BMW Brings Crop Circles to China in “UN1QUE For One” Campaign

  • December 8, 2011
  • Marketing
  • Comments Off on BMW Brings Crop Circles to China in “UN1QUE For One” Campaign

BMW Brings Crop Circles to China in “UN1QUE For One” Campaign

This summer BMW brought crop circles to China launching a viral campaign to their ‘Unique For One’ range. BMW launched three viral campaigns relating to the crop circle, UFO theme. BMW released fake photos, eye witness stories about an alien crop circle, and even a fake news report. The campaign lasts through December and in the final stages of this viral ad campaign BMW will invite Chinese to join the BMW 1 Series driver challenge event. Two people will win the opportunity to drive a BMW for a year. Why not give away the cars BMW?

According to the BMW Blog, “Reports of a mysterious pattern in the Gobi Desert in China showed up on the Internet on August 17th. Shortly after, the Chinese media, including magazines, newspapers and state TV stations, reported on the strange phenomenon, some of them even mentioning UFOs. “  BMW waited a whole week until they said it was part of their viral marketing campaign.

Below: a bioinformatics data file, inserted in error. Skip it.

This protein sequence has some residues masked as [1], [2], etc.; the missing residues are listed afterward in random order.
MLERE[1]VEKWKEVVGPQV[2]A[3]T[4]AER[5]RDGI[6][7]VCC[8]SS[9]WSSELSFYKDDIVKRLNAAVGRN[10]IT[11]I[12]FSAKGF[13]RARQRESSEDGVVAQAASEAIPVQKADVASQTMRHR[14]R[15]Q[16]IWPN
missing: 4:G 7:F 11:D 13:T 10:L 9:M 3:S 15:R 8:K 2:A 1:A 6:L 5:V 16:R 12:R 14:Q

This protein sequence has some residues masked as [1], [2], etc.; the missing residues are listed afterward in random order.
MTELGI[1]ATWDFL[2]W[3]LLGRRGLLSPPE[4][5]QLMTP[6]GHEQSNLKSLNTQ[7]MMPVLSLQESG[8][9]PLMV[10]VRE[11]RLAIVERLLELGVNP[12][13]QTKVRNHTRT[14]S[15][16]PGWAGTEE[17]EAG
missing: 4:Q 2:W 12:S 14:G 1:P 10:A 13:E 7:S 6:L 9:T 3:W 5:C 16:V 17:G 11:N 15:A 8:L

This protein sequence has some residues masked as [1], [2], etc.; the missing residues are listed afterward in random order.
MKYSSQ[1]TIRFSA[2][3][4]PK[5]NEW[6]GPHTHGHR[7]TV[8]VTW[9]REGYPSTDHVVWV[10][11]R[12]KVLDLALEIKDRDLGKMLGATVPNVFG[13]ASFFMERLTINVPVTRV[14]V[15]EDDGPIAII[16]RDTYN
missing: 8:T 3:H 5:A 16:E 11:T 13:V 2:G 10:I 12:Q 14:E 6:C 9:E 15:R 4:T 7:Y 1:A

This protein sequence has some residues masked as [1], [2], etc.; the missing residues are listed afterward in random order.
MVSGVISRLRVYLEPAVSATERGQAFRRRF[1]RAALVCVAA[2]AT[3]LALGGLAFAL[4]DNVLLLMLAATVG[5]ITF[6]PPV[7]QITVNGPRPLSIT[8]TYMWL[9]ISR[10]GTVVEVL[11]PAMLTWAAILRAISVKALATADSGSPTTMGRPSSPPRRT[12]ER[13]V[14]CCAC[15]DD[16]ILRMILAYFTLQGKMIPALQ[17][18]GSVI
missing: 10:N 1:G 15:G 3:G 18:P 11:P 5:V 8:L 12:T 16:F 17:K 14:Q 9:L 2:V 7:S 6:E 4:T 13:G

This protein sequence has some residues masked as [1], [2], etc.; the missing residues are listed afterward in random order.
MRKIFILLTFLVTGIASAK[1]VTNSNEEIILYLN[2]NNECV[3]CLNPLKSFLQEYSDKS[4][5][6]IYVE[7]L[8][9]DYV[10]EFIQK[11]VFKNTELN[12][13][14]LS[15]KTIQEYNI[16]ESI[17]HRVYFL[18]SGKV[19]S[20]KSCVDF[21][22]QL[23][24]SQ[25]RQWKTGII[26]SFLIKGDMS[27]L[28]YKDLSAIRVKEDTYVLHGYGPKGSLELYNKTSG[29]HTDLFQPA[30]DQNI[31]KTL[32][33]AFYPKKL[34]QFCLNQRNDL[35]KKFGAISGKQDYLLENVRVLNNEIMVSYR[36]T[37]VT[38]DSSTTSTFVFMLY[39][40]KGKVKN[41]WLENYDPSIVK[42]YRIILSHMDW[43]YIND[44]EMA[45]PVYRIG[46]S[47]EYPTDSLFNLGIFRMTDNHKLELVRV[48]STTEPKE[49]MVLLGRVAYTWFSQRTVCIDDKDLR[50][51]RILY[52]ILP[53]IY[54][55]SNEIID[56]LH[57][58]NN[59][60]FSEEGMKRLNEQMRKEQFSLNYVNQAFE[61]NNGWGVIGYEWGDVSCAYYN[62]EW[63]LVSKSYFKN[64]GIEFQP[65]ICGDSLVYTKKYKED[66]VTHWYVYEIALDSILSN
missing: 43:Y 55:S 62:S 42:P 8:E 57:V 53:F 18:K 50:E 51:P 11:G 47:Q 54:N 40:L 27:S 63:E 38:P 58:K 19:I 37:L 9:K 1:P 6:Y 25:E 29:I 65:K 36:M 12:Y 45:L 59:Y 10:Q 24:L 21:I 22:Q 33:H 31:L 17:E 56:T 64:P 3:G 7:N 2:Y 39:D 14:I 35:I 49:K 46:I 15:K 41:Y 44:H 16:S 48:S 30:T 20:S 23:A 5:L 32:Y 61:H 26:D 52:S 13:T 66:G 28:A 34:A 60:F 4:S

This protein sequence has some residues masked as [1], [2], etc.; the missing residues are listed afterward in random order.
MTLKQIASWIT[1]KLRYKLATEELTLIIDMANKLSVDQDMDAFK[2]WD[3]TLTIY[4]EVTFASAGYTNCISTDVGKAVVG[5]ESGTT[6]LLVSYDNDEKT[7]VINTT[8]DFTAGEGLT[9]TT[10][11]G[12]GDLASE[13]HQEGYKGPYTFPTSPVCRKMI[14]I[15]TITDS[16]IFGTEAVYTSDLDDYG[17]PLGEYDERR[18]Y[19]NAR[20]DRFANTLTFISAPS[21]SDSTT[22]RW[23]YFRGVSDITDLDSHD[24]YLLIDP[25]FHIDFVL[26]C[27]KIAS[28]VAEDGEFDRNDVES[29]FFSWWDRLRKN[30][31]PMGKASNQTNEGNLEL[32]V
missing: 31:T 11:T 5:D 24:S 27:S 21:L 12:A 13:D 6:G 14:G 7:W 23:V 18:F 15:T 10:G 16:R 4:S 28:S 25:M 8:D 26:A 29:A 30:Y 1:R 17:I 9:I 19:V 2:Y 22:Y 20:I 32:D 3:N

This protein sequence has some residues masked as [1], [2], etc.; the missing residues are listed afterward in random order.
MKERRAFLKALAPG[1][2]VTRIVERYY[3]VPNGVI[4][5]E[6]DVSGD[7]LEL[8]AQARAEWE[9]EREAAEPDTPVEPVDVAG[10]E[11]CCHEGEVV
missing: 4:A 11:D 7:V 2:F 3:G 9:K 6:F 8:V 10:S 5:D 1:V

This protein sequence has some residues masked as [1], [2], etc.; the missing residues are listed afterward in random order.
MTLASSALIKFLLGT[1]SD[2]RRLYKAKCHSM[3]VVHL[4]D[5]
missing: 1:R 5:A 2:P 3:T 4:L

The original posting of the photos has now been forwarded over 46,500 times and tallied over 18,000 comments. A major news portal in China, Sina, reported that the possible “UFO” was nothing more than a BMW marketing campaign called “UN1QUE For One.”  On this one report alone there were 300,000 reactions to the story.

I believe viral marketing campaigns are the most effective form of marketing in new media. Viral campaigns that generate free publicity through news, magazines, newspapers, Twitter, etc.

Forget the Electric Car How About an Electric Bike?

Say what you want about Chinese imported goods, but one thing is for certain they’ve made products dirt cheap. Items that were once out of reach of the average consumer are now well within budget. Take for example the electric bike. In an August 2008 article in the Seattle Times titled, “Europeans love their electric bikes … made in China” the reporter highlights these now highly affordable Chinese made electric bikes. The Chinese electric bikes cost around 300 EUROS ($470). “More than 10,000 electric bikes were sold in France last year, up from 6,000 in 2006, according to the Conseil National des Professions du Cycle, an association of bike professionals (” This trend is not only unique to France, the pattern seems to be continuing across Europe and the rest world. “The surging cost of gasoline and a desire for a greener commute are turning more people to electric bikes as an unconventional form of transportation. The electric bikes are the next big thing, said Frank Jamerson, a former General Motors Corp. executive turned electric vehicle guru (” The author of the Seattle Times article points out, and I agree, that while people wait for the electric car the electric bike is a good starting point.






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